Medicare is divided into 4 parts, and most people new to Medicare find this very confusing. We can break this down to make it simpler for you to understand.
Medicare Part A
Part A of Medicare is your hospital insurance. This helps you cover common hospital expenses for things such as the cost of a semi-private room for stays, hospice, home health care and even skilled nursing facility stays. Medicare Part A also covers blood transfusions requiring more than 3 pints of blood.
Medicare Part B
Part B of Medicare is for outpatient services that are deemed medically necessary. Medicare Part B includes coverage for services like doctor office visits, lab testing, diagnostic imaging, preventive care, surgeries, ambulance rides, chemotherapy and radiation, and even extensive dialysis care for people with renal failure.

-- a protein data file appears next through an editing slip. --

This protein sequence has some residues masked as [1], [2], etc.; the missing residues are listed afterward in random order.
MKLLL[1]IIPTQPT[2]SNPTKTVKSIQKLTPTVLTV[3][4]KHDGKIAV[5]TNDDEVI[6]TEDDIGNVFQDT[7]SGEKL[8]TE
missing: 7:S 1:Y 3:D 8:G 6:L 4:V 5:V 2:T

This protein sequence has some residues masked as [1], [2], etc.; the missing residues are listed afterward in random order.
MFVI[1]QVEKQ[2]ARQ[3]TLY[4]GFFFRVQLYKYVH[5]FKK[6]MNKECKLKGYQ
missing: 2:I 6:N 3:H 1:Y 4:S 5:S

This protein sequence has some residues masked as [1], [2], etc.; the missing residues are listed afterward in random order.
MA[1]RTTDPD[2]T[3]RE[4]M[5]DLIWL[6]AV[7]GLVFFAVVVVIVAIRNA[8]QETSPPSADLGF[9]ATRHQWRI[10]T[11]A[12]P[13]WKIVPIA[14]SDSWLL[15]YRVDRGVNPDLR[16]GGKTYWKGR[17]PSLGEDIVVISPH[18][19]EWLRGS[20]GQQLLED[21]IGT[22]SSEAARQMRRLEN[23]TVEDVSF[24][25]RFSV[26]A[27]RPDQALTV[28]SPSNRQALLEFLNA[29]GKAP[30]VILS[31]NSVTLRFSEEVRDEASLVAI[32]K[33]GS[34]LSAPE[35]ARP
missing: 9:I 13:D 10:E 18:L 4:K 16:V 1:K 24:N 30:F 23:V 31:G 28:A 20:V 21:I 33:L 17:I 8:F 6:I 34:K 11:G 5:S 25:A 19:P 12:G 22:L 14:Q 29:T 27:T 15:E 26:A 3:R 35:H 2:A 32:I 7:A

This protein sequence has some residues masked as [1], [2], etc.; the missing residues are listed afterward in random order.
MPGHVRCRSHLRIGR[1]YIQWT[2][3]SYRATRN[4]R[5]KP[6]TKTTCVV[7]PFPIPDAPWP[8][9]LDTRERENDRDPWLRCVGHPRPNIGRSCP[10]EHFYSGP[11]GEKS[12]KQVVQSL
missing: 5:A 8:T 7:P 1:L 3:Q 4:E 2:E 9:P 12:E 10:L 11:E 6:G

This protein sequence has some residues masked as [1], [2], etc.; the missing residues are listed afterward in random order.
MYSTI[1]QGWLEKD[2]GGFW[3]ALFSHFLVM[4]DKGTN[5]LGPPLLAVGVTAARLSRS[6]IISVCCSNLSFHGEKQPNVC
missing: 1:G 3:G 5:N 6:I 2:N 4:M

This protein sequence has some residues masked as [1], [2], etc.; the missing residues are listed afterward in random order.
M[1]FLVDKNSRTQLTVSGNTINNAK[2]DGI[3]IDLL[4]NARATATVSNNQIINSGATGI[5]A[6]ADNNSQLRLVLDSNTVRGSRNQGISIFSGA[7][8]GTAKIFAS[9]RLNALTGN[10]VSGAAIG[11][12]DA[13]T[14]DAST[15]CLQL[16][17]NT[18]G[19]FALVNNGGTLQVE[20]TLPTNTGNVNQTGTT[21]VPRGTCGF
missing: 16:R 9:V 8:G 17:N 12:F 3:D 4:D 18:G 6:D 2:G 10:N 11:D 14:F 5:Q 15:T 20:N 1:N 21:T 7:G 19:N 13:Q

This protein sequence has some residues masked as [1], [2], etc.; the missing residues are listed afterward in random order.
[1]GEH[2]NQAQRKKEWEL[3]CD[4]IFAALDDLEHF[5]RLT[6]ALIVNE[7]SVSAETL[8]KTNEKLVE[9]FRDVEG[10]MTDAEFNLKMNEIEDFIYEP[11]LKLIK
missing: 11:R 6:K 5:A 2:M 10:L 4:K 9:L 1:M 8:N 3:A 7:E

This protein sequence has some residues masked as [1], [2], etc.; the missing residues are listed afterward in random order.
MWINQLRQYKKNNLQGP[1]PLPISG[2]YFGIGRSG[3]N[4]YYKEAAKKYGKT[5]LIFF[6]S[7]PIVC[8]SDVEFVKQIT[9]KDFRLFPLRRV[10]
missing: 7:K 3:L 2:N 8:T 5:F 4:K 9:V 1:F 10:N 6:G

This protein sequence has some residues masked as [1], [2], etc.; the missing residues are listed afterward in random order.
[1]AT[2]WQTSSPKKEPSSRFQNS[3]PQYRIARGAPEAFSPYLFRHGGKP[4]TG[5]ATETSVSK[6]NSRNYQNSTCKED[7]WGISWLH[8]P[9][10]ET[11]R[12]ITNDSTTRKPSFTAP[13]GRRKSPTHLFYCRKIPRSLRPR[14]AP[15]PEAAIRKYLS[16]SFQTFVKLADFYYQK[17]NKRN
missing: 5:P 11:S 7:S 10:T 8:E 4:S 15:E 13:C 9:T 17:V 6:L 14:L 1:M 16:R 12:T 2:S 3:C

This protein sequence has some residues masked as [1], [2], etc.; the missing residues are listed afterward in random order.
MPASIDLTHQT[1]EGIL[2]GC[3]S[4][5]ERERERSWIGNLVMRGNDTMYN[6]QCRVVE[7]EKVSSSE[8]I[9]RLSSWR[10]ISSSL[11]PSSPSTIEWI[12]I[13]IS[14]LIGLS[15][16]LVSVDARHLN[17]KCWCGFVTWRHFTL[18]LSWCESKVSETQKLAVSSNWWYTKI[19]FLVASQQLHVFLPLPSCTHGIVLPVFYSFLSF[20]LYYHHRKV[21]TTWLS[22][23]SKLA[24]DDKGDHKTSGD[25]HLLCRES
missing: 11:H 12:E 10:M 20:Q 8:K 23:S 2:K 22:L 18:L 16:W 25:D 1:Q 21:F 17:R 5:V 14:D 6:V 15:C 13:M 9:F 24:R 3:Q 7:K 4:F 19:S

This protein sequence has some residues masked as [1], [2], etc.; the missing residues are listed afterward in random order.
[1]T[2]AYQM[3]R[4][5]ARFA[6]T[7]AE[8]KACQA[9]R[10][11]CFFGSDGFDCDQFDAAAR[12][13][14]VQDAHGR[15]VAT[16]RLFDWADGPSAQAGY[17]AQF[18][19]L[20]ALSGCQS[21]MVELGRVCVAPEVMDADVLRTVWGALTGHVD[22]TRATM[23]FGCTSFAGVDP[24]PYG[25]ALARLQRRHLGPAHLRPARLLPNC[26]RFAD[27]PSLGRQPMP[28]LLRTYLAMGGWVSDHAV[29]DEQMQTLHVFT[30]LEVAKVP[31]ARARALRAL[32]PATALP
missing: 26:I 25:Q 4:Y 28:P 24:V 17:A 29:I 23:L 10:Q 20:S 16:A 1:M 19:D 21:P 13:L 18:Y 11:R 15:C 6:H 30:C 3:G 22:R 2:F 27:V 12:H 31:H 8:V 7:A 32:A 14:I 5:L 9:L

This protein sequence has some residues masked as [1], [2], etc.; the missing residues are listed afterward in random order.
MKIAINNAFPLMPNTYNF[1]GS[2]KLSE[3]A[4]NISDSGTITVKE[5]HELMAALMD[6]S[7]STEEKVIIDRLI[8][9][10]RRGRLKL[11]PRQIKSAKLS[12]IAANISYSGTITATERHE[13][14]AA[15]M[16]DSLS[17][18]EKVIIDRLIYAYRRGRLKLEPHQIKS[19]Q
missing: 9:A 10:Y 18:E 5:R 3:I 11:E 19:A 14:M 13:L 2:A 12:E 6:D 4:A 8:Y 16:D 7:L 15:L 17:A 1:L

Medicare Part C
Part C of Medicare is somewhat confusing because, unlike the other parts, which cover a specific aspect of medical care, Medicare Part C is just another name for private Medicare insurance. The Balanced Budget Act of 1997 created Medicare Part C, which is now referred to as Medicare Advantage.
Medicare Advantage plans are private health plans that you can choose to get your Medicare Part A, Part B, and sometimes also Part D all from one insurance carrier that usually has a network of physicians.
Medicare Part D
Part D is a federally created program to help you lower the cost of your retail prescription drugs. Unlike Medicare Part A & B, you will not enroll in Part D through the Social Security office. Instead, you will select one of the Medicare Part D plans available in your county from private insurance carriers, and by signing up for that plan, you will have enrolled in Part D.
Medicare Part D drug plans have a monthly premium that you will pay to the insurance carrier, and in return, they give you significantly lower copays on your medicines than you would pay if you had no Part D insurance.
There are rules for when you can enroll and disenroll from Medicare Part D, so be sure to visit the Medicare Part D section of our website for more details about how your drug coverage under Medicare will work.